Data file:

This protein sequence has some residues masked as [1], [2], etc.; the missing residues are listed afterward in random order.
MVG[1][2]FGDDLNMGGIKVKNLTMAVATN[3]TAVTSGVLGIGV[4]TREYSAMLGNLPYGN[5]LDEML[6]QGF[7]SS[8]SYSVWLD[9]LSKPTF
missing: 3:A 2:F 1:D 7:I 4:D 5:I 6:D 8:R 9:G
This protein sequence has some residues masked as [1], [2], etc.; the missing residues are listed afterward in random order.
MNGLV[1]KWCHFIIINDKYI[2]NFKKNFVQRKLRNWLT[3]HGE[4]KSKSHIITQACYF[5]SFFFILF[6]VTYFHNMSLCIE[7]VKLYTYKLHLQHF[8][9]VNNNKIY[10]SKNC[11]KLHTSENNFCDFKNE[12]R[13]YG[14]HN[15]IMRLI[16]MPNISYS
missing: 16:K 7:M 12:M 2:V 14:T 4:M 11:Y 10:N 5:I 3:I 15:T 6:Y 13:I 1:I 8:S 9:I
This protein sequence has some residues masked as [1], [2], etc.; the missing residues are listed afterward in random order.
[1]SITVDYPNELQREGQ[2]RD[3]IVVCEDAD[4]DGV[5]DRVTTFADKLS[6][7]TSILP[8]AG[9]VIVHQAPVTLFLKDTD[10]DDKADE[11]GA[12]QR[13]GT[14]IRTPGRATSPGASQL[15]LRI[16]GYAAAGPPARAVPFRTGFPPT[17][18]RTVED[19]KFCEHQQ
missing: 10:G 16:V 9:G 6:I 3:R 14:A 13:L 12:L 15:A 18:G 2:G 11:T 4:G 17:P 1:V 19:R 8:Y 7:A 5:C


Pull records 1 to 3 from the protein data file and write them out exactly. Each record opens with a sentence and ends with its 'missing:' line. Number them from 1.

This protein sequence has some residues masked as [1], [2], etc.; the missing residues are listed afterward in random order.
MVG[1][2]FGDDLNMGGIKVKNLTMAVATN[3]TAVTSGVLGIGV[4]TREYSAMLGNLPYGN[5]LDEML[6]QGF[7]SS[8]SYSVWLD[9]LSKPTF
missing: 3:A 2:F 1:D 7:I 4:D 5:I 6:D 8:R 9:G
This protein sequence has some residues masked as [1], [2], etc.; the missing residues are listed afterward in random order.
MNGLV[1]KWCHFIIINDKYI[2]NFKKNFVQRKLRNWLT[3]HGE[4]KSKSHIITQACYF[5]SFFFILF[6]VTYFHNMSLCIE[7]VKLYTYKLHLQHF[8][9]VNNNKIY[10]SKNC[11]KLHTSENNFCDFKNE[12]R[13]YG[14]HN[15]IMRLI[16]MPNISYS
missing: 16:K 7:M 12:M 2:V 14:T 4:M 11:Y 10:N 5:I 3:I 15:T 6:Y 13:I 1:I 8:S 9:I
This protein sequence has some residues masked as [1], [2], etc.; the missing residues are listed afterward in random order.
[1]SITVDYPNELQREGQ[2]RD[3]IVVCEDAD[4]DGV[5]DRVTTFADKLS[6][7]TSILP[8]AG[9]VIVHQAPVTLFLKDTD[10]DDKADE[11]GA[12]QR[13]GT[14]IRTPGRATSPGASQL[15]LRI[16]GYAAAGPPARAVPFRTGFPPT[17][18]RTVED[19]KFCEHQQ
missing: 10:G 16:V 9:G 6:I 3:R 14:A 13:L 12:L 15:A 18:G 2:G 11:T 4:G 17:P 1:V 19:R 8:Y 7:A 5:C